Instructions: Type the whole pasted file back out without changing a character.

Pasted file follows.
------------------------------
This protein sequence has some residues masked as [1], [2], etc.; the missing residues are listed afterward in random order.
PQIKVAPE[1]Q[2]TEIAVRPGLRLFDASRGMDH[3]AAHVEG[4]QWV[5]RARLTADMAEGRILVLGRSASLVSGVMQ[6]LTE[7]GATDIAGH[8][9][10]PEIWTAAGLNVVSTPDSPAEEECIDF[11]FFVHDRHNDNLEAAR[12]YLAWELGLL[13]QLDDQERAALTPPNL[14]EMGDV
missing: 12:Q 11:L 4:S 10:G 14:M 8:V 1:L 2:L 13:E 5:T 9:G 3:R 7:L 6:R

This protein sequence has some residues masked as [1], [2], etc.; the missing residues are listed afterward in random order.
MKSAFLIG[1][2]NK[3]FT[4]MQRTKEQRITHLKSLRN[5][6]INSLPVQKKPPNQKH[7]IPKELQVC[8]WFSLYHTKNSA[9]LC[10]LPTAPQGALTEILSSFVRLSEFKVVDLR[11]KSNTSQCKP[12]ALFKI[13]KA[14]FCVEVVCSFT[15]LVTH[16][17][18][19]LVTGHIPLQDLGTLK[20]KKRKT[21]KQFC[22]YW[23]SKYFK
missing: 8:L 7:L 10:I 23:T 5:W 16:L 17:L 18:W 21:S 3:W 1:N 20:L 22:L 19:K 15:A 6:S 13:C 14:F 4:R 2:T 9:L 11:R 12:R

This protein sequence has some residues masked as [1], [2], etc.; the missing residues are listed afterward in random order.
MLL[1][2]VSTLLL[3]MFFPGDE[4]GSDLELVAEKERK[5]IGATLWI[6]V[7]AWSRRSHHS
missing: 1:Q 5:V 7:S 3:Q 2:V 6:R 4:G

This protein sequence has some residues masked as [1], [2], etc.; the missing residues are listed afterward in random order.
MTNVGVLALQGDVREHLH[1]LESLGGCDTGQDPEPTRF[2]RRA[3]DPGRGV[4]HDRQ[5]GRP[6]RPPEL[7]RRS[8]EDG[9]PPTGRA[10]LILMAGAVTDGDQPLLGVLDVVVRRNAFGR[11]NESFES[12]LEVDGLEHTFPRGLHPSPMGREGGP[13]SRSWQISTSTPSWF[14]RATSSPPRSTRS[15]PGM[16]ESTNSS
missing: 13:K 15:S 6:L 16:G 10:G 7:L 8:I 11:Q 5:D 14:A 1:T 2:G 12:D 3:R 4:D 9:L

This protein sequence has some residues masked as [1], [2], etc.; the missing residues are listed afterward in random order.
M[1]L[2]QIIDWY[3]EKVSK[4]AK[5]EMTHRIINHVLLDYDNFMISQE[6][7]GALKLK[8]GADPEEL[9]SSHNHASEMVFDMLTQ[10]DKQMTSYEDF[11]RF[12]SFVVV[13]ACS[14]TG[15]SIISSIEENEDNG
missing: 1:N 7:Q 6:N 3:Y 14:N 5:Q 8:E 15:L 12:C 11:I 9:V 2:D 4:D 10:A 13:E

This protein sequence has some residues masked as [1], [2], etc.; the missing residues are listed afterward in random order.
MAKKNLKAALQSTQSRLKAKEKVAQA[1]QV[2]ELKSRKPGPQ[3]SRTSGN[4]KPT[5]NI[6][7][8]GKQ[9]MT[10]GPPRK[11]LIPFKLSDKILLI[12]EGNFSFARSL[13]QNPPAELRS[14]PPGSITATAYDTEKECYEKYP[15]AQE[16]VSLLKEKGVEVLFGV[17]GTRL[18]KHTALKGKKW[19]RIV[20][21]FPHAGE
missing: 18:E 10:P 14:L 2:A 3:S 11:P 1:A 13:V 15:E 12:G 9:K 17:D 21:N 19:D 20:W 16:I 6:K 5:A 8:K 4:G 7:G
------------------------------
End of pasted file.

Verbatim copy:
This protein sequence has some residues masked as [1], [2], etc.; the missing residues are listed afterward in random order.
PQIKVAPE[1]Q[2]TEIAVRPGLRLFDASRGMDH[3]AAHVEG[4]QWV[5]RARLTADMAEGRILVLGRSASLVSGVMQ[6]LTE[7]GATDIAGH[8][9][10]PEIWTAAGLNVVSTPDSPAEEECIDF[11]FFVHDRHNDNLEAAR[12]YLAWELGLL[13]QLDDQERAALTPPNL[14]EMGDV
missing: 12:Q 11:L 4:S 10:G 14:M 8:V 1:L 2:L 13:E 5:T 9:G 3:R 7:L 6:R

This protein sequence has some residues masked as [1], [2], etc.; the missing residues are listed afterward in random order.
MKSAFLIG[1][2]NK[3]FT[4]MQRTKEQRITHLKSLRN[5][6]INSLPVQKKPPNQKH[7]IPKELQVC[8]WFSLYHTKNSA[9]LC[10]LPTAPQGALTEILSSFVRLSEFKVVDLR[11]KSNTSQCKP[12]ALFKI[13]KA[14]FCVEVVCSFT[15]LVTH[16][17][18][19]LVTGHIPLQDLGTLK[20]KKRKT[21]KQFC[22]YW[23]SKYFK
missing: 8:L 7:L 10:I 23:T 5:W 16:L 17:L 18:W 21:S 3:W 1:N 20:L 22:L 19:K 15:A 6:S 13:C 14:F 4:R 2:T 9:L 11:R 12:R

This protein sequence has some residues masked as [1], [2], etc.; the missing residues are listed afterward in random order.
MLL[1][2]VSTLLL[3]MFFPGDE[4]GSDLELVAEKERK[5]IGATLWI[6]V[7]AWSRRSHHS
missing: 1:Q 5:V 7:S 3:Q 2:V 6:R 4:G

This protein sequence has some residues masked as [1], [2], etc.; the missing residues are listed afterward in random order.
MTNVGVLALQGDVREHLH[1]LESLGGCDTGQDPEPTRF[2]RRA[3]DPGRGV[4]HDRQ[5]GRP[6]RPPEL[7]RRS[8]EDG[9]PPTGRA[10]LILMAGAVTDGDQPLLGVLDVVVRRNAFGR[11]NESFES[12]LEVDGLEHTFPRGLHPSPMGREGGP[13]SRSWQISTSTPSWF[14]RATSSPPRSTRS[15]PGM[16]ESTNSS
missing: 13:K 15:S 6:L 16:G 10:G 7:L 8:I 11:Q 5:D 14:A 1:T 2:G 12:D 3:R 4:D 9:L

This protein sequence has some residues masked as [1], [2], etc.; the missing residues are listed afterward in random order.
M[1]L[2]QIIDWY[3]EKVSK[4]AK[5]EMTHRIINHVLLDYDNFMISQE[6][7]GALKLK[8]GADPEEL[9]SSHNHASEMVFDMLTQ[10]DKQMTSYEDF[11]RF[12]SFVVV[13]ACS[14]TG[15]SIISSIEENEDNG
missing: 1:N 7:Q 6:N 3:Y 14:N 5:Q 8:E 15:L 12:C 11:I 9:V 2:D 4:D 10:A 13:E

This protein sequence has some residues masked as [1], [2], etc.; the missing residues are listed afterward in random order.
MAKKNLKAALQSTQSRLKAKEKVAQA[1]QV[2]ELKSRKPGPQ[3]SRTSGN[4]KPT[5]NI[6][7][8]GKQ[9]MT[10]GPPRK[11]LIPFKLSDKILLI[12]EGNFSFARSL[13]QNPPAELRS[14]PPGSITATAYDTEKECYEKYP[15]AQE[16]VSLLKEKGVEVLFGV[17]GTRL[18]KHTALKGKKW[19]RIV[20][21]FPHAGE
missing: 18:E 10:P 14:L 2:A 3:S 11:P 1:A 13:V 15:E 12:G 9:K 17:D 21:N 19:D 20:W 16:I 6:K 5:A 8:K 4:G 7:G